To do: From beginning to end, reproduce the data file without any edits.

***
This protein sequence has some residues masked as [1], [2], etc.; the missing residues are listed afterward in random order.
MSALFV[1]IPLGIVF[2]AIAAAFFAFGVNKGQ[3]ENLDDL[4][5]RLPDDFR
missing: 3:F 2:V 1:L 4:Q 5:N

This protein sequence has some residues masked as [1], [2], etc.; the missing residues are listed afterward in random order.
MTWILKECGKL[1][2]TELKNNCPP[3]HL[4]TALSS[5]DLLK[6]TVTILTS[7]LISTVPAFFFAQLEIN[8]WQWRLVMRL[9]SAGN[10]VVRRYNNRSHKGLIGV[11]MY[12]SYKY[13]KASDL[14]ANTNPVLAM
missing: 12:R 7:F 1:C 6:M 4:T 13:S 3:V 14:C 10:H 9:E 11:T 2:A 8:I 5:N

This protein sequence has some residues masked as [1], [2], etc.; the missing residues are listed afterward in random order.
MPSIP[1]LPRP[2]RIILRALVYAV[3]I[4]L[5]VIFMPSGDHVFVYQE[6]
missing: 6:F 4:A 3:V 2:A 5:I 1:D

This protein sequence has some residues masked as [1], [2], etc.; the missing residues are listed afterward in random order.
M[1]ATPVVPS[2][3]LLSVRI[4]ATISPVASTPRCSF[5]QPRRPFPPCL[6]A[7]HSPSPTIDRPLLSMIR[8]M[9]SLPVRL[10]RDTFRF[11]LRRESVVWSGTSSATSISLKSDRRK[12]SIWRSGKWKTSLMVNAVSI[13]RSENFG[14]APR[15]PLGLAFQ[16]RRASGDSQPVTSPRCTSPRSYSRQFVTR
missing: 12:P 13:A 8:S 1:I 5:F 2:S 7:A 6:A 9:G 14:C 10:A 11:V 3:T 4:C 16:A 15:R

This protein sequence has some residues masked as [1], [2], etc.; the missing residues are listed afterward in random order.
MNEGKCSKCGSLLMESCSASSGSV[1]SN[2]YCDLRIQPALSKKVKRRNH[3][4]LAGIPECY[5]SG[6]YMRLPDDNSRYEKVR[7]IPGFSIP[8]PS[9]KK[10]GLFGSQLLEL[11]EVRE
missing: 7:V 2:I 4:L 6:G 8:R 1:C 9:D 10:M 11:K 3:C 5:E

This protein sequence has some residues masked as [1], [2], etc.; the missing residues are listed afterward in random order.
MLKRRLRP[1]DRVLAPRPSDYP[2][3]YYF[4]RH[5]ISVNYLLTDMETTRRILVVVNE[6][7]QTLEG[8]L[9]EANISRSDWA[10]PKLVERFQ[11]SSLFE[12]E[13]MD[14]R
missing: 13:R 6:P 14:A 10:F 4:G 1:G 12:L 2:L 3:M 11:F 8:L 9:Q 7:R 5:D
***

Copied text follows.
This protein sequence has some residues masked as [1], [2], etc.; the missing residues are listed afterward in random order.
MSALFV[1]IPLGIVF[2]AIAAAFFAFGVNKGQ[3]ENLDDL[4][5]RLPDDFR
missing: 3:F 2:V 1:L 4:Q 5:N

This protein sequence has some residues masked as [1], [2], etc.; the missing residues are listed afterward in random order.
MTWILKECGKL[1][2]TELKNNCPP[3]HL[4]TALSS[5]DLLK[6]TVTILTS[7]LISTVPAFFFAQLEIN[8]WQWRLVMRL[9]SAGN[10]VVRRYNNRSHKGLIGV[11]MY[12]SYKY[13]KASDL[14]ANTNPVLAM
missing: 12:R 7:F 1:C 6:M 4:T 13:S 3:V 14:C 10:H 9:E 11:T 2:A 8:I 5:N

This protein sequence has some residues masked as [1], [2], etc.; the missing residues are listed afterward in random order.
MPSIP[1]LPRP[2]RIILRALVYAV[3]I[4]L[5]VIFMPSGDHVFVYQE[6]
missing: 6:F 4:A 3:V 2:A 5:I 1:D

This protein sequence has some residues masked as [1], [2], etc.; the missing residues are listed afterward in random order.
M[1]ATPVVPS[2][3]LLSVRI[4]ATISPVASTPRCSF[5]QPRRPFPPCL[6]A[7]HSPSPTIDRPLLSMIR[8]M[9]SLPVRL[10]RDTFRF[11]LRRESVVWSGTSSATSISLKSDRRK[12]SIWRSGKWKTSLMVNAVSI[13]RSENFG[14]APR[15]PLGLAFQ[16]RRASGDSQPVTSPRCTSPRSYSRQFVTR
missing: 12:P 13:A 8:S 1:I 5:F 2:S 7:A 6:A 9:G 14:C 10:A 11:V 3:T 4:C 16:A 15:R

This protein sequence has some residues masked as [1], [2], etc.; the missing residues are listed afterward in random order.
MNEGKCSKCGSLLMESCSASSGSV[1]SN[2]YCDLRIQPALSKKVKRRNH[3][4]LAGIPECY[5]SG[6]YMRLPDDNSRYEKVR[7]IPGFSIP[8]PS[9]KK[10]GLFGSQLLEL[11]EVRE
missing: 7:V 2:I 4:L 6:G 8:R 1:C 9:D 10:M 11:K 3:C 5:E

This protein sequence has some residues masked as [1], [2], etc.; the missing residues are listed afterward in random order.
MLKRRLRP[1]DRVLAPRPSDYP[2][3]YYF[4]RH[5]ISVNYLLTDMETTRRILVVVNE[6][7]QTLEG[8]L[9]EANISRSDWA[10]PKLVERFQ[11]SSLFE[12]E[13]MD[14]R
missing: 13:R 6:P 14:A 10:F 4:G 1:G 12:L 2:L 3:M 11:F 8:L 9:Q 7:R 5:D